on confusing interpretation of the Bible with the Bible

Ron is asking me what this means.  This is my reply.  Feel free to add or correct my answer respectfully:


Basically it just means treating an interpretation of the Bible (or a Bible passage – in this case the creation narratives (Gen 1-11)) as though it were somehow infallible (that interpretation couldn’t possibly be wrong no matter what) – when in reality because of our fallibility as humans, no one person’s interpretation of a particular Bible passage is infallible (necessarily), only the Bible is infallible.

We also have to remember too the Bible is not God and God is not the Bible – only God is God and the Bible represents his written word to us, but it isn’t God, so we should not worship the Bible (or overly exalt a particular interpretation), we should only worship God alone. I know this sounds ludicrous but it does happen.

I say this because when someone treats a particular interpretation of a Bible passage as somehow infallible, that is akin to worshiping the Bible (also referred to as idolatrizing the Bible, when an idol is something that is set up against the knowledge of God – and sadly enough, some people do interact with the Bible in a fashion that keeps them from knowing God on a personal level (though they may know tonsabout him – they don’t really know him. And in the case of this discussion on the Genesis  creation narrative, such a thing can and has happened to YEC’ers or OEC’ers – it is also a trait of many in fundamentalist circles (though certainly not all).

This is primarily why how Ken Ham has been going about castigating myself and the AG for their position on the doctrine of creation is extremely concerning, if not dangerous, and needs to be corrected or altogether avoided.

I hope that helps some.

note: the bolded parts are merely for emphasis and to highlight key statements.

comments are now closed. thanks for the interaction.
ps, it seems that Theologian and Church Historian Roger Olsen has similar feelings as what I posted here.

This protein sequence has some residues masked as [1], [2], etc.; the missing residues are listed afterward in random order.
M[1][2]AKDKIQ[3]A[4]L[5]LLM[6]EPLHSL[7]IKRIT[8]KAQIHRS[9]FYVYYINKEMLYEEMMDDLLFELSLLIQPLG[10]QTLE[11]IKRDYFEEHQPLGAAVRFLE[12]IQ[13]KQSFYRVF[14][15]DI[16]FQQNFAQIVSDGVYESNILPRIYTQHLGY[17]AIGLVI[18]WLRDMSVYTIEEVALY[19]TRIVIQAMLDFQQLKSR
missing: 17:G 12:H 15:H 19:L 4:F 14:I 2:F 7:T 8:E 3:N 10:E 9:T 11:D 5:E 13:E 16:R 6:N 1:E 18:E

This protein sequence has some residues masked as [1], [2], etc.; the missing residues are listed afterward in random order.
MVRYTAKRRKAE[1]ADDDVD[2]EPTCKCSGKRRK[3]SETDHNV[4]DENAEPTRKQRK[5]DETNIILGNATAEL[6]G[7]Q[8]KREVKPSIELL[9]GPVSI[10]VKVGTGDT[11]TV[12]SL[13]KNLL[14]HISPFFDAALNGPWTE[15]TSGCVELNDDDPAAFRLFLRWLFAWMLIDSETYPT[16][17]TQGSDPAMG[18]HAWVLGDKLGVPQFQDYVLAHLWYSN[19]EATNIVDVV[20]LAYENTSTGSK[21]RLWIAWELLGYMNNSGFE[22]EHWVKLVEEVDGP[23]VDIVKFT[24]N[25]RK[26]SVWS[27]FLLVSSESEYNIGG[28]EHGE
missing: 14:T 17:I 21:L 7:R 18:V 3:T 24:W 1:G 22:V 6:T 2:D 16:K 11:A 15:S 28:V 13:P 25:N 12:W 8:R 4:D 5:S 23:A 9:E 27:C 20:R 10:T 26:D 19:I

Rolling review of Hugh Ross’ The Genesis Question.

I will be doing a rolling review of Hugh Ross’ controversial book The Genesis Question: Scientific Advances and the Accuracy of Genesis (Navpress, 2nd edition, 2001).

As I noted this is a review and any comments I personally deem  negative, inappropriate or divisive will immediately be deleted.  I won’t kill every negative comment – it will be on a case by case basis.  I know the book isn’t perfect and if there is something I come across I may disagree with (which will be hard since I am not a scientist) I will try to address it.

So, Hugh Ross is a PhD in Astronomy and did his undergrad in Physics.  He is a one time minister of evangelism and founder of the ministry Reasons to Believe.  In this book he deals with Genesis 1-11 and in process interacts with various scientific discoveries and advances  as they relate to the Genesis Narrative and help us understand the text.

This is interesting but I think we all need to recognize that the ancients did not have a sense of time as we do and did not necessarily think of the creation event in the detailed way we want to do today.  Their approach was less exact than what many moderns want out of the text.   That said, it is interesting to think about.  At the same time we really do neec to be careful not to stake ourselves into a position and then make that position as though it were the very heart of the gospel itself – both sides of the YEC v. OEC debate need to watch for this – there is much about the creation event we do not know – not all the details are there (oops, are those “gaps”?)